Sometimes, despite careful planning, life can throw unplanned circumstances your way and finances can become tighter than expected during your retirement years. However, if you’re a homeowner, there is good news and a possible solution.
A HECM loan allows you to borrow from the value of your home without making payments. You keep the title to your house, and the lending bank recoups the money once your home is sold, if property taxes or homeowners insurance goes unpaid, or after you pass away.
Here are answers to five frequently asked questions about this type of loan:
- How do I know if a HECM loan is right for me? If you’re in need of extra cash, this can be a way to secure it. Typically, there are no limits on what you can use the money for so the funds can be used to cover daily expenses, medical bills, an existing mortgage, or even travel.
- How do payouts work? Just like with conventional mortgages, HECM loans come with either adjustable rates or fixed rates. A fixed-rate loan is paid in a lump sum and an adjustable-rate loan gives you the option of being paid in monthly payments, as a line of credit, or as a lump sum.
- How do I know if I’m eligible? There are several factors that determine eligibility. You must be at least 62-years-old and either own your home or have a low mortgage balance, in addition to general lending requirements.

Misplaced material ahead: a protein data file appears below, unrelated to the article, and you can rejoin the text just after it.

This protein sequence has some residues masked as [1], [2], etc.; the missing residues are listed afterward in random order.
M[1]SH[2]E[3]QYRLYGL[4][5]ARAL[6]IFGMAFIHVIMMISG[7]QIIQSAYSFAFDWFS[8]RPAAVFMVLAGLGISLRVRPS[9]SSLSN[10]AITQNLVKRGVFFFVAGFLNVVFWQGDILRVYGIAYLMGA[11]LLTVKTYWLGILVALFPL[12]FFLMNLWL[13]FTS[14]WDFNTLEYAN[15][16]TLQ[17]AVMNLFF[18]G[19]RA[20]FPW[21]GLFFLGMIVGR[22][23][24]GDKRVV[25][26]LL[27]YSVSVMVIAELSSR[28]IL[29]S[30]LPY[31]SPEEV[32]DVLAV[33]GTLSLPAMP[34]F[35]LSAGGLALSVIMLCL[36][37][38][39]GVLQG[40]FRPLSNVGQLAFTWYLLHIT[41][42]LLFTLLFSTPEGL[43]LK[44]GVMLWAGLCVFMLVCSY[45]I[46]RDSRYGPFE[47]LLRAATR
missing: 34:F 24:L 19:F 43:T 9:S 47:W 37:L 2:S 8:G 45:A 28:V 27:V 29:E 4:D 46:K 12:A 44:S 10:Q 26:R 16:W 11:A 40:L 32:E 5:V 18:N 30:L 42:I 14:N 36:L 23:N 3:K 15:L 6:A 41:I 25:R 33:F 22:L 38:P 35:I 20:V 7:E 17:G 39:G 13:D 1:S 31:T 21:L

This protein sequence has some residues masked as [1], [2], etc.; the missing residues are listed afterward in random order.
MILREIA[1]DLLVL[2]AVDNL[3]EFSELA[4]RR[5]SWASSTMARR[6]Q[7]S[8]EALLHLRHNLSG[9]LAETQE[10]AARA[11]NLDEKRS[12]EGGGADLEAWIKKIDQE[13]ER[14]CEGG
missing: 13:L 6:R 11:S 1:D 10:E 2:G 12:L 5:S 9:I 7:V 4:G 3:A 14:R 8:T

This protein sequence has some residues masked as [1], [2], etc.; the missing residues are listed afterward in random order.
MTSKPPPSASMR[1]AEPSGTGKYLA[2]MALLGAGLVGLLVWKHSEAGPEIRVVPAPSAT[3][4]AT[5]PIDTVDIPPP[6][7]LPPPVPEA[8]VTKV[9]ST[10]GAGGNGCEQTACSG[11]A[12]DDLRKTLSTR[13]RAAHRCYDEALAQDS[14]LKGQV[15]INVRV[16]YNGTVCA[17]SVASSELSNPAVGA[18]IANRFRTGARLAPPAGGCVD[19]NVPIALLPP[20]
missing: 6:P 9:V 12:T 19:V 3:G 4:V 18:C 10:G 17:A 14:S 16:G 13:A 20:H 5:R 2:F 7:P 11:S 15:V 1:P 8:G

- Are there any drawbacks? There are benefits and drawbacks to every type of loan product, and you and your lender should discuss your specific financial situation when deciding if a HECM loan is the right solution for you. If you’ve tapped all other financial resources and plan on living in your home for the rest of your life, this could be a solution for you.
- How do I decide? It is recommended you discuss this decision with your family members, as they may be the ones incurring the debt after you pass. Even if you change your mind after applying for a HECM loan, you have a three-day window to cancel.
A HECM loan can be a much-needed solution if you find yourself needing additional funds during your retirement years, but there are many factors to take into consideration. I’m here to offer guidance and answer your questions to help you enjoy your retirement years to the fullest.
*(1) at the conclusion of a reverse mortgage, the borrower must repay the loan and may have to sell the home or repay the loan from other proceeds; (2) charges will be assessed with the loan, including an origination fee, closing costs, mortgage insurance premiums and servicing fees; (3) the loan balance grows over time and interest is charged on the outstanding balance; (4) the borrower remains responsible for property taxes, hazard insurance and home maintenance, and failure to pay these amounts may result in the loss of the home; and (5) interest on a reverse mortgage is not tax-deductible until the borrower makes partial or full re-payment. This material is not from HUD or FHA and has not been approved by HUD or any government agency.